Design systems and why your website needs one

In website and mobile app design, it’s pretty well understood that elements like buttons, forms and typography are “building blocks” that you will reuse throughout a site to not only create consistency but also a better user experience.

As a designer, Figma makes it easy to create these building blocks—starting at the most granular level with “tokens” which feed into “components” which in turn can feed into what I call “modules.” We’ll look at each of these individually to understand how they build upon each other and make it easy to create a design system. But first, beyond the benefits of consistency and a better UX, why on earth would you invest in architecting a design system of building blocks? First and foremost—your sanity. 

Supercharging design team workflows

On larger websites, and for enterprise-level websites in which there are several design team members working on different pages of the same site, a design system serves as a single source of truth. A change at the token, component or modular level ripples through every page design automagically. For example, if a brand decided to change its button styles across the entire site, a single change of the source button component, along with its variables defining the different button states, would cascade through all page comps instantly.

Additionally, a library of components and module elements lets designers get a head start in designing pages—and even empowers more junior designers to be more productive members of the team. By creating and sharing a library of brand-approved elements and modules within your design team, one can literally build the foundation of a whole page in minutes simply by stacking pre-designed, developer-approved (and often pre-build on their end) modules on top of each other using Figma’s “auto layout” feature. It’s then simply a matter of changing out the copy, images and icons to customize the page.

Ok, but doesn’t that stifle creativity? Not really. If a new page requires a unique layout, a library of component elements is a starting tool kit to ensure the new page looks part of the family. And, if some of the page’s layout patterns become something you want to reuse, simply turn them into modules and add them to the library for others to access.

Tokens, components, and modules

Now let's dig into the cascade of elements starting with tokens. Tokens are the most elemental of your design system. They are a way for you to manage fundamental design properties and values. For example, your brand colors would each be tokens. Spacing values and fonts would also each be tokens. You can even export token data from Figma as .json files for development purposes using a plugin called Tokens Studio.

These fundamentals then feed into the creation of “components” like buttons and input fields. For example, a button’s hover state color would be fed by a token. That same color might be used elsewhere in the site, so a change at the token level would update any component that references it.

Now on to modules. If you visualize a web page, you can see how it’s a collection of horizontal panels stacked on top of one another - starting with the navigation, then the hero or intro area, then various content configurations and ending with the footer. Each of these can be pre-designed and saved as a module. Each module is composed of elemental “components,” which are fed by “token” values such as color and spacing. Like Russian nesting dolls, these elements together can form a powerful design system.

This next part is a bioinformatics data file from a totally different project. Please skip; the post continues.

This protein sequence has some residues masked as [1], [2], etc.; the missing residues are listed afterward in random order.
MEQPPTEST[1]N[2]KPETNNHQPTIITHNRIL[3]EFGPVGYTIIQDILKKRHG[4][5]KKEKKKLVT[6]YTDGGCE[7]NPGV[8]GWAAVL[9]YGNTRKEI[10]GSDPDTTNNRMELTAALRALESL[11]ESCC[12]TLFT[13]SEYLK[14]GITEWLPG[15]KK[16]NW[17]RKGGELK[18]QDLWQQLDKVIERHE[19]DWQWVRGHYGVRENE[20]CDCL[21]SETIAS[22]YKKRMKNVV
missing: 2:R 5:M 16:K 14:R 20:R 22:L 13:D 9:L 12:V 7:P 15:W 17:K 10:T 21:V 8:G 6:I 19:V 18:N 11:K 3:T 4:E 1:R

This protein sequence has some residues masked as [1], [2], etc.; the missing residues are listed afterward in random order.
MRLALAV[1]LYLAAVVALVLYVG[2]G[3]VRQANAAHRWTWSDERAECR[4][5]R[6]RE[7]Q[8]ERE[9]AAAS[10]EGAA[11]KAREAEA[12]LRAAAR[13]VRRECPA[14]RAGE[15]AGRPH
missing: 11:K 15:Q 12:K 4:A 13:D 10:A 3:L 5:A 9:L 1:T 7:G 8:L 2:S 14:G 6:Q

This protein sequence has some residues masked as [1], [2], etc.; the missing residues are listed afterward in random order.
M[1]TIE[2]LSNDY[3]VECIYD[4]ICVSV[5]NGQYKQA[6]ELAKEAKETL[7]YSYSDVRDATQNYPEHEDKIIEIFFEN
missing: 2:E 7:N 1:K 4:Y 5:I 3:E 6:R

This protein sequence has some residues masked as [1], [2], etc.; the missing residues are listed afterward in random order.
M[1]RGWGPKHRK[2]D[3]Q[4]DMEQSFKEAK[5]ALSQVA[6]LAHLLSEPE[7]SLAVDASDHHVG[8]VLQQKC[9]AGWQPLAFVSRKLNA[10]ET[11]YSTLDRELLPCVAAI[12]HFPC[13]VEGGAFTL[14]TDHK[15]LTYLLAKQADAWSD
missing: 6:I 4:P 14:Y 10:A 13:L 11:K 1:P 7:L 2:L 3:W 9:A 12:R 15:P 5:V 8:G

When designing a module, I like to start with the desktop view—using 1440 pixels wide as a minimum viewport. Once finished, you save the panel as a Figma component. Now, here’s where things get interesting. Within the saved Figma component, you can create “variants” that offer the design in different screen widths, background colors, or with various elements visible or not visible. This gives design teams a lot of flexibility when using modules to design pages.

In summary, investing the time to set up a design system for your website is a way that you can create efficiencies as you scale your team and your site. By creating reusable elements that flow from primitive “token” and “component” parts, you can easily maintain consistency and make site-wide updates a breeze.

Lisa Lopuck

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Lisa Lopuck has been a pioneer in interactive media and digital design for 30+ years.

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Lisa Lopuck, founder and Chief Creative Officer of
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About Lisa Lopuck

Lisa Lopuck is a pioneering digital creative executive with 30+ years experience on both the agency and the brand side. She is a best-selling author of 7 books on interactive media, including the original “Web Design For Dummies.” Lisa founded to offer high quality UX / UI web design, branding, identity, and packaging, creative services for cool brands at a fraction of the costs traditionally associated with digital creative and design agencies.
She also offers ongoing, monthly fractionalized creative strategy and services. Prior to DigitalPop, Lisa served as the Chief Creative Officer at Xivic, a digital agency, was Vice President of Creative and Digital at Monster Energy, and was a Creative Director at both LEVEL (a Publicis Groupe agency) and Walt Disney Parks and Resorts Online.
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Author of 7 books on interactive design
Signature Member of National Watercolor Society (NWS)
FEI dressage rider
4.5 tennis player